Government will release Dreyfus report to newspapers |

Government will release Dreyfus report to newspapers

Andy Bourelle

Area newspapers should have copies of a report detailing the criminal investigation into Zephyr Cove’s Dreyfus estate later this week, said Nancy Bartel, an official for the U.S. Department of Agriculture Office of the Inspector General.

Bartel said Tuesday she has received clearance to release the report. The USDA Office of Inspector General last week denied requests from the Tahoe Daily Tribune and the The Record-Courier of Gardnerville to release the materials. Both papers appealed the decision Friday, and the Reno Gazette-Journal also indicated its intention to try to obtain the report.

Several officials – including Douglas County commissioners and U.S. Rep. Jim Gibbons, R-Nev. – were upset the information had not been made available to the public.

The federal government in 1997 gave a land-brokerage company private land around Las Vegas in exchange for the 46-acre parcel of land containing the Dreyfus estate. The property was valued at $38 million, and the transaction was described as the most expensive land swap in U.S. Forest Service history. However, the Forest Service reportedly had no interest in the mansion or making other improvements on the property and the agency allowed the land brokers to sell them. The Park Cattle Co., which has extensive holdings in Douglas County, made the purchase with the understanding that a special land-use permit would be issued to operate the buildings as a business.

Negotiations reached a standstill last summer when questions arose over an audit by the Forest Service’s Pacific Southwest Region’s land adjustment program.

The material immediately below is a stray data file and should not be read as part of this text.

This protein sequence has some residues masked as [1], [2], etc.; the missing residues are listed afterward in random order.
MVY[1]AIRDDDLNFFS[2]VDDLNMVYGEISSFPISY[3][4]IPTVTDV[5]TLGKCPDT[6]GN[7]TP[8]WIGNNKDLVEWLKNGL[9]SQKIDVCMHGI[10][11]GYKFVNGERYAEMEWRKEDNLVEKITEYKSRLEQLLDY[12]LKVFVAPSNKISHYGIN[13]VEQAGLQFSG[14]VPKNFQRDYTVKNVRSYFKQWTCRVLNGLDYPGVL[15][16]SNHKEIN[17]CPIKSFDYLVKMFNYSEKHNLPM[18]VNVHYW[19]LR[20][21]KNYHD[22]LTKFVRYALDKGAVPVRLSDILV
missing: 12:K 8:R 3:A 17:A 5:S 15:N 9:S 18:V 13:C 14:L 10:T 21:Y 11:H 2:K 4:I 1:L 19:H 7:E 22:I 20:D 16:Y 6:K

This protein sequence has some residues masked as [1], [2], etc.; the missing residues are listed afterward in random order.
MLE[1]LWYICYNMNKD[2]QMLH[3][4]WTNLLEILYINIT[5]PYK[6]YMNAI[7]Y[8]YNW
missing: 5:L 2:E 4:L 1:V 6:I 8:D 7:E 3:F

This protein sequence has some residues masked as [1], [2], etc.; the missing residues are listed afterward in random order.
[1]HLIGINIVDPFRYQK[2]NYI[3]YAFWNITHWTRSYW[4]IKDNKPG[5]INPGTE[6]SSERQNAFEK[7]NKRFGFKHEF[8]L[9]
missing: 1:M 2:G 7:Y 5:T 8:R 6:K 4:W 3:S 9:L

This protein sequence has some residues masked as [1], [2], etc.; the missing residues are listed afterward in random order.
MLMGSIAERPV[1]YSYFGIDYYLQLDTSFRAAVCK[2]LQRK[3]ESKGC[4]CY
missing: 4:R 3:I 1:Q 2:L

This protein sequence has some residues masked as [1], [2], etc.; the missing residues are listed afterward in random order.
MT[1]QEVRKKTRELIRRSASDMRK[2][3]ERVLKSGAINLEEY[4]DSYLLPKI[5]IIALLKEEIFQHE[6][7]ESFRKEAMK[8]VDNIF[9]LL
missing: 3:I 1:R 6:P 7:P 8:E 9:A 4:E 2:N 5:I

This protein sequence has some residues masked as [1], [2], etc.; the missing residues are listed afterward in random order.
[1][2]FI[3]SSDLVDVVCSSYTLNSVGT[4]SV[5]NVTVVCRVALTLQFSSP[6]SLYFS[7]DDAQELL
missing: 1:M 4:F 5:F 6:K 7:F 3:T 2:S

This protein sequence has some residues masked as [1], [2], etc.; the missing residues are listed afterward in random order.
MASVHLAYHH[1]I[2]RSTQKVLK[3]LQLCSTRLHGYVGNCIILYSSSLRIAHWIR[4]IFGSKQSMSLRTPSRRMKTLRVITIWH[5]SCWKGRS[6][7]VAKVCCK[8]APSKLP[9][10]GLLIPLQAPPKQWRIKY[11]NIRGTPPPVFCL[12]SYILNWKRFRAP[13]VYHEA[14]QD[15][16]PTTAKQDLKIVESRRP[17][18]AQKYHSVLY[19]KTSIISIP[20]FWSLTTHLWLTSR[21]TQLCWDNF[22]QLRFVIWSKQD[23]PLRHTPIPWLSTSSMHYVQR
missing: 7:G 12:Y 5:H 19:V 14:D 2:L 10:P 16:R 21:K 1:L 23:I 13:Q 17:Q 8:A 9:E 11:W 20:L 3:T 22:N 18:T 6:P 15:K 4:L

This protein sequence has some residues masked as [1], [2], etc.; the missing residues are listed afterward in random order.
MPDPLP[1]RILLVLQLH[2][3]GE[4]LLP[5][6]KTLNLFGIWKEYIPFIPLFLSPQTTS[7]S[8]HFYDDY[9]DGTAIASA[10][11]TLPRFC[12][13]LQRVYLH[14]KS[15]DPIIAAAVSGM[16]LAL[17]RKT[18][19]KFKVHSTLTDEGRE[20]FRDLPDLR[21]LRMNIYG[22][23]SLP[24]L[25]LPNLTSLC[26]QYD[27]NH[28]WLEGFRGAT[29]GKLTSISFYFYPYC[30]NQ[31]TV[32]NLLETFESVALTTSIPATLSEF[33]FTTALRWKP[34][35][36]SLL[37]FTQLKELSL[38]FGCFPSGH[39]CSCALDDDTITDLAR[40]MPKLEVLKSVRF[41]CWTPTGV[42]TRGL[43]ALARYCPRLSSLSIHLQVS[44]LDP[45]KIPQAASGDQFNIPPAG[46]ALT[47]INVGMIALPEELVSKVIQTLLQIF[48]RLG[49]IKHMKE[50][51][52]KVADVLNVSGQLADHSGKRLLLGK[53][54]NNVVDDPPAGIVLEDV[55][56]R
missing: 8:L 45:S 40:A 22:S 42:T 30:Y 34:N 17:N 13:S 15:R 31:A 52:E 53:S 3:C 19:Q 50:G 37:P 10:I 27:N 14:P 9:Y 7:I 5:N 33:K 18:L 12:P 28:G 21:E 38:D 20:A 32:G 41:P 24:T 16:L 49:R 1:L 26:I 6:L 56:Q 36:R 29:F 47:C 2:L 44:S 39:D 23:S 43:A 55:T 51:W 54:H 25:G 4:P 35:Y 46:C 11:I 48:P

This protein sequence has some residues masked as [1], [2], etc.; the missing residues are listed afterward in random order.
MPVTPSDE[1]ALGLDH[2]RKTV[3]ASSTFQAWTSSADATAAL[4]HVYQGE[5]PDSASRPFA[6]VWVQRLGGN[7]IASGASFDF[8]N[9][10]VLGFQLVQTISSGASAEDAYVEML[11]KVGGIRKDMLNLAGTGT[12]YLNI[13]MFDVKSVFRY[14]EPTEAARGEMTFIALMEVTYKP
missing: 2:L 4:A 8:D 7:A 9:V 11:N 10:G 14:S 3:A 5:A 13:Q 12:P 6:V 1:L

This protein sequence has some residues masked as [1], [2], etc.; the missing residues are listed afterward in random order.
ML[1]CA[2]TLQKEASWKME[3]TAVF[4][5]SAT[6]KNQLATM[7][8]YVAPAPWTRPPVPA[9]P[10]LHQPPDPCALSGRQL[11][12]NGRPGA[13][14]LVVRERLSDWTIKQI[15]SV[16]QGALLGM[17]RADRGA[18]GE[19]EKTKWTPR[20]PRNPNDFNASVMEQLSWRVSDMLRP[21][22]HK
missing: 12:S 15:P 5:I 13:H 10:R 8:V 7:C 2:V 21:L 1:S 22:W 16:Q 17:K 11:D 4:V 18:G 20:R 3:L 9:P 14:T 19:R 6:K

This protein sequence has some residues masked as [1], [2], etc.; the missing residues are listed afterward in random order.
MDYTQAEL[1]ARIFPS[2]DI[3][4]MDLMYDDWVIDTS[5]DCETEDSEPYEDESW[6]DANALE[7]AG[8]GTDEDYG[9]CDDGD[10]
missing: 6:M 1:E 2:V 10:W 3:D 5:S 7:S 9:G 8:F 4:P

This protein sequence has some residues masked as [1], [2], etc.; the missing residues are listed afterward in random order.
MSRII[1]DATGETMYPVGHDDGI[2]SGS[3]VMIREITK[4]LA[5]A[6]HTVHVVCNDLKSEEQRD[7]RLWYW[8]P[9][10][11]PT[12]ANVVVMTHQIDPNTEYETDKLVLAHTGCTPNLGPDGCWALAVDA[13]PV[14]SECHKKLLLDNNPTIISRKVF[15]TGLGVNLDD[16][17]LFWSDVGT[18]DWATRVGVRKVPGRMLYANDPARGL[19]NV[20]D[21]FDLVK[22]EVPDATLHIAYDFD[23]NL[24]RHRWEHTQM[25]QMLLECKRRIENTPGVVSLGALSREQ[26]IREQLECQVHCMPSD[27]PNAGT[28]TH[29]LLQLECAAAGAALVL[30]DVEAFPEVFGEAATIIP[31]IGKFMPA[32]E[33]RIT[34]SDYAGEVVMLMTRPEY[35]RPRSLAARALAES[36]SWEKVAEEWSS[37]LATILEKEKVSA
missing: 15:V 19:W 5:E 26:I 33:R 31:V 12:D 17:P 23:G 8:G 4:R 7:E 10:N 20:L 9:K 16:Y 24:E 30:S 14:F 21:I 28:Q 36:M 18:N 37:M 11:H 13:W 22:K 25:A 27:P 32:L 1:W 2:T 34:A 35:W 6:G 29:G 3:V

Auditors claimed the property without improvements – the 10,000-square-foot mansion, a caretaker’s cottage, driveway, and fences – should have had an appraised value of up to $10 million less.

The investigation started last year, and officials indicated it was completed last month. The special agent in charge of the Dreyfus investigation at the time said the agency found no grounds for criminal prosecution. However, he declined to discuss details and said the report would have to be obtained through the Freedom of Information Act. Both the Tribune and The Record-Courier, which are owned by Swift Newspapers Inc., tried, but their initial requests were denied.

Bartel said the requests were denied because officials, at the time, thought “deliberations (among the Forest Service) would be adversely affected” by the report’s release.

Officials now believe its release will not affect the deliberations, she said.

Congressman Gibbons on July 2 sent a letter to Dan Glickman, secretary of the U.S. Department of Agriculture, urging the release of the report.

Robert Uithoven, deputy press secretary for Gibbons, Tuesday said the Congressman was pleased with USDA Office of Inspector General’s latest action.

“We are pleased this information will be turned over. There was no basis for withholding it from the beginning,” Uithoven said. “Whether or not the letter helped, (Gibbons) will be greatly satisfied the Department of Agriculture will be maintaining the needs of the public.”

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